Self-Help Books

smalllastlecturecoverIt never fails: When I’m unsteady in life I buy a self-help book. It comes over me, this desire to read the words of someone else, hopefully someone wise, hopefully someone whose words get me thinking about my life in a new way, or at least optimistically.

So, the other day I bought a little book called The Last Lecture by Randy Pausch. I haven’t started it yet. In fact, it’s sitting on the dining table. It looks inviting. Knowing it’s there soothes me.

A strange coping mechanism, I guess. But then, I don’t have religion to fall back on. I don’t have a therapist (though my friends are wonderful stand-ins for that) either.

I do have the writing. I’ve noticed over the past few weeks that sinking into the writing wipes everything else out of my mind. I’ve been working hard, in fact. Could writing be my religion?

Hmm…Was that a sacrilegious thought? Or  blasphemous? And what’s the difference between those two words?

If, as I believe, there are as many ways to find faith or succour or simply steadiness as there are people on Earth, then why not fall back on writing? Now that I’m thinking about this, I realize that I stopped looking for a system of belief when I got serious about my writing. Whatever it was I’d been looking for my whole life, I’d found.

Comforting, that.

Still, like I was saying, in times of excess turmoil, I like a self-help book too. And I’ve got some doozies on my shelves, I’ll tell you that much! It’s kind of funny, actually. And, it may be weird, but then, context is everything. I hail from lapsed Catholic stock, and my parents’ stock was VERY Catholic. My parents moved from the Midwest and eventually settled in one of the most liberal, swinging areas of the United States. This was the 1960s. Dad wore Berkenstocks instead of ties. Mom took ceramics classes and baked her cookies with wheat germ, whole wheat flour, and brown sugar. She was a health-food nut before it became the rage. I detested her healthy pancakes and always tried to finagle a sleepover at my friend Kathy’s house so that I could indulge in Bisquick pancakes.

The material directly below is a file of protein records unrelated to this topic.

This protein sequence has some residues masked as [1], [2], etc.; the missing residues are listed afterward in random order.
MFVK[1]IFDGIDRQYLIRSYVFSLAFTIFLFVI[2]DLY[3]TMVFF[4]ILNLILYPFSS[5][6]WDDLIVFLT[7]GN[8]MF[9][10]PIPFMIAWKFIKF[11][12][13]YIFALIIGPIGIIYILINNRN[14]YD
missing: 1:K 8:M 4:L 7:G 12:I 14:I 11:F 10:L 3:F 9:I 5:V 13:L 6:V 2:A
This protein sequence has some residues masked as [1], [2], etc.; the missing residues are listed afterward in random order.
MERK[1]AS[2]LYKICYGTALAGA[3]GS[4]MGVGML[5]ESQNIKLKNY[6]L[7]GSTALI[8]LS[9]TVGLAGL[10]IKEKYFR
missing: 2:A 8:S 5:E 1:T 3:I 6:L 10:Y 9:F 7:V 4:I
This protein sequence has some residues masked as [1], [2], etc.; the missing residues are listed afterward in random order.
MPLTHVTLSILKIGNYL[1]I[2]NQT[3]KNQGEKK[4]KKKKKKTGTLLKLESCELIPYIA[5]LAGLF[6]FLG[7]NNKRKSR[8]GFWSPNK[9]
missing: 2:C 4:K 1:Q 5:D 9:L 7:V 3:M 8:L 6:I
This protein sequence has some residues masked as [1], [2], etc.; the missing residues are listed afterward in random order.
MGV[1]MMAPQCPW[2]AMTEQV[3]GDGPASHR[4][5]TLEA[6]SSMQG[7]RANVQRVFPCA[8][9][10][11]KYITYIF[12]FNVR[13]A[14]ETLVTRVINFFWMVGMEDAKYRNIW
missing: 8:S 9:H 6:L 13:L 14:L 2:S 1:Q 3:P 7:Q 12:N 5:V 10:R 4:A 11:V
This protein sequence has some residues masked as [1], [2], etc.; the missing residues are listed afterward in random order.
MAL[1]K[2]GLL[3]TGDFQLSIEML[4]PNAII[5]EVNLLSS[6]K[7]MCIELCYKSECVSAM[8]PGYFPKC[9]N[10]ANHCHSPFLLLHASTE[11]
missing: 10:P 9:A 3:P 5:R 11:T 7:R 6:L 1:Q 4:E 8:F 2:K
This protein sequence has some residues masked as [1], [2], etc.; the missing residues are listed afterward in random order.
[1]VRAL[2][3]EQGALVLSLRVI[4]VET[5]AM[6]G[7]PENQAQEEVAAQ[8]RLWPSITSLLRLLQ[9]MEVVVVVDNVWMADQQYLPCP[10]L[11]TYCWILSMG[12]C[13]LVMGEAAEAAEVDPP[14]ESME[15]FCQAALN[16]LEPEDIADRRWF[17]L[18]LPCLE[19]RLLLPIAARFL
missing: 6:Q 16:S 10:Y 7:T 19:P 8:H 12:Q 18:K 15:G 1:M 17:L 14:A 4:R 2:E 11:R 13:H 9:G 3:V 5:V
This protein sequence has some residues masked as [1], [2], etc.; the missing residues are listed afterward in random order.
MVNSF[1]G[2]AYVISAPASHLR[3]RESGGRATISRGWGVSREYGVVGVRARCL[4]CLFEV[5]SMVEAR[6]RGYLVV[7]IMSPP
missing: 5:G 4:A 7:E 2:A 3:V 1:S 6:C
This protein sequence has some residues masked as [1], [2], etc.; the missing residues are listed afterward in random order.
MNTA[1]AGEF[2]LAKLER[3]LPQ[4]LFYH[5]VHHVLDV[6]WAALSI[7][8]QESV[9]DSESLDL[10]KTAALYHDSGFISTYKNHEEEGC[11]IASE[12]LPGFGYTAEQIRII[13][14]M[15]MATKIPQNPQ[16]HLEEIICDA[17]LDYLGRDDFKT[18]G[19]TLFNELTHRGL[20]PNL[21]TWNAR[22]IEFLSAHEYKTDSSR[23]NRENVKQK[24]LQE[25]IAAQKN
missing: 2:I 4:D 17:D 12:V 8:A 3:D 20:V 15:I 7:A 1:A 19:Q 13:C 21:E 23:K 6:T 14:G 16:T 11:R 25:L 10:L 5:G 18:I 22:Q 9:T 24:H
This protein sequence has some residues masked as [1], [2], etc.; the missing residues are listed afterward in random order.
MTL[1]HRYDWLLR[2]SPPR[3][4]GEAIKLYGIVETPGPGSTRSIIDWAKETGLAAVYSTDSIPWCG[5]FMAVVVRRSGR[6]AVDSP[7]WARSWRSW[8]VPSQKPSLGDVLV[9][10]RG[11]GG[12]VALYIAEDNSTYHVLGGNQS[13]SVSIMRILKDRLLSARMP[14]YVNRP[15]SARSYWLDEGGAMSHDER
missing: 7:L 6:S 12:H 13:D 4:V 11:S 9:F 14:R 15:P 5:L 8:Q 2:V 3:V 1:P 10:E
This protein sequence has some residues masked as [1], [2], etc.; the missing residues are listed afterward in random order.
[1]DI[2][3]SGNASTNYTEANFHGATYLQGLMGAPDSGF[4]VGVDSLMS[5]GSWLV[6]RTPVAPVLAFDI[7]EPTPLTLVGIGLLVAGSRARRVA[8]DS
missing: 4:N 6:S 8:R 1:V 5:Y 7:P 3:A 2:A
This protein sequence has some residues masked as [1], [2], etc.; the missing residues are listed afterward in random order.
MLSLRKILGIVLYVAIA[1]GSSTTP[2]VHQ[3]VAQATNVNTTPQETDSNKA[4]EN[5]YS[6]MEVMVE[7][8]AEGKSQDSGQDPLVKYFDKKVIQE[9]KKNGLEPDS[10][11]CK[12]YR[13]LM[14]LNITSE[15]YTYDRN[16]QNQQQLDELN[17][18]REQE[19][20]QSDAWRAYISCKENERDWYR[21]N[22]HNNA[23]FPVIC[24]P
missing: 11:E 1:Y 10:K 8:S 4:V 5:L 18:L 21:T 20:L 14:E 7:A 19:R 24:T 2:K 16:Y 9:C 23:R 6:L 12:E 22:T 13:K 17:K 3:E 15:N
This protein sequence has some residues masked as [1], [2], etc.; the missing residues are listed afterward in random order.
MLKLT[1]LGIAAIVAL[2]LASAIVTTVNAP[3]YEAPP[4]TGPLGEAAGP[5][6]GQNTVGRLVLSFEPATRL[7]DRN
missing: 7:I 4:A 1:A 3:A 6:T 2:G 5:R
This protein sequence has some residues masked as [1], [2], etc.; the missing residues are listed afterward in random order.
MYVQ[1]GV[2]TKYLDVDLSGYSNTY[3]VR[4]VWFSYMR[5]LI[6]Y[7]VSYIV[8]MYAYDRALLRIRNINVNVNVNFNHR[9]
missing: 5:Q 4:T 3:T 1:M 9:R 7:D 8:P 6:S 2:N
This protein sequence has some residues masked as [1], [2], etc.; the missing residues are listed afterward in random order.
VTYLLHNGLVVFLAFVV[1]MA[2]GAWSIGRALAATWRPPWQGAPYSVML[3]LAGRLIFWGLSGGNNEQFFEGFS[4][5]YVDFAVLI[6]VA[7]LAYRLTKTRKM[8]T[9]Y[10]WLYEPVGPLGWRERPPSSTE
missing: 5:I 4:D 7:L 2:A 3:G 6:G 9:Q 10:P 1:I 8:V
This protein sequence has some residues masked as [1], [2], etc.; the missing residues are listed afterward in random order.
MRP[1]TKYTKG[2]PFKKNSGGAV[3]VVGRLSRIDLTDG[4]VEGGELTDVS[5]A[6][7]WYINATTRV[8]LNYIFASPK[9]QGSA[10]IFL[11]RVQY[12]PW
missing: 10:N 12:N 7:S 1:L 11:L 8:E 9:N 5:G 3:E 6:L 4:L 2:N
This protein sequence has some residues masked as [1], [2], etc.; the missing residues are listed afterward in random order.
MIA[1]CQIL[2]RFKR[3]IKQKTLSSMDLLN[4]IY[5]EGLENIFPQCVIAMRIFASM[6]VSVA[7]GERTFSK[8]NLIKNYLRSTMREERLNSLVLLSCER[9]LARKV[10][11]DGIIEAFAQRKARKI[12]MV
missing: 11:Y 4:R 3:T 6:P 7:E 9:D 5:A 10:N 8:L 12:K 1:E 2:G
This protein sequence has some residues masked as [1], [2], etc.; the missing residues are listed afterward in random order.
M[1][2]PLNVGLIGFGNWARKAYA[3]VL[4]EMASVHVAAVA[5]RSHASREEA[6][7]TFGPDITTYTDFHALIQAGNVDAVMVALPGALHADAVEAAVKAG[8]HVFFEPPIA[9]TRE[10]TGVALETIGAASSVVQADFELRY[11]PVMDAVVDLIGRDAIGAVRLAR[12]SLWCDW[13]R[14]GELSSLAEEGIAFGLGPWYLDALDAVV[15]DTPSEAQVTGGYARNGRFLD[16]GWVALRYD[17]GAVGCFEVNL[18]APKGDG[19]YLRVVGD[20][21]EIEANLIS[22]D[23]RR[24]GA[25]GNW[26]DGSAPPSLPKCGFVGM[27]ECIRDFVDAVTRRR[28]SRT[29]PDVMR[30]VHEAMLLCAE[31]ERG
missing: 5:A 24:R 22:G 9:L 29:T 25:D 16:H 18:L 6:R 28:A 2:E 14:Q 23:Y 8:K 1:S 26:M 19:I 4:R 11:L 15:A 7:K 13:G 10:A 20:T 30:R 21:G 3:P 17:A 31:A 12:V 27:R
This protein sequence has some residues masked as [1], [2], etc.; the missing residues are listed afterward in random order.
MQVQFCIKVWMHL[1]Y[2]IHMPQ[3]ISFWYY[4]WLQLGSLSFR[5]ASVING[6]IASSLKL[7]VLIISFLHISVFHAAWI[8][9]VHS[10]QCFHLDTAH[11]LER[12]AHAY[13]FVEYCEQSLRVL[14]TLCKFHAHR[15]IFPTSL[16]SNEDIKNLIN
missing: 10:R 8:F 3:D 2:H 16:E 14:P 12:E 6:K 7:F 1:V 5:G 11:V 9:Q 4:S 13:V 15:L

I remember the big leather-bound Bible on the bookshelves. It was red with gold leaf and a section of pretty pictures. (I still remember the burning bush, but I couldn’t tell you the story behind it.)  It was just another book, squeezed in between Jung’s Man and his Symbols and Dad’s Arquitectural Digest magazines. I guess that says it all about our heathen ways.

Anyhow, what I going to say is that my parents were amongst the original New Agers, before New Agers became a thing and got a bad rap for rubbing crystals. (My parents weren’t of that ilk.) My parents like a good self-help book, so I suppose this is where my predilection for them comes from. It’s my brand of comfort the way Sunday service is for others.

To each his own, right? What are your comfort coping mechanisms in hard times?

0 comments on “Self-Help Books

  • Another New Age-raised child putting her hand up here. I don’t read self-help books much anymore either, but when I do and especially if they are New Age-y, it is always with a feeling of “I knew that, but thanks for reminding me”. It’s like a warm home-coming.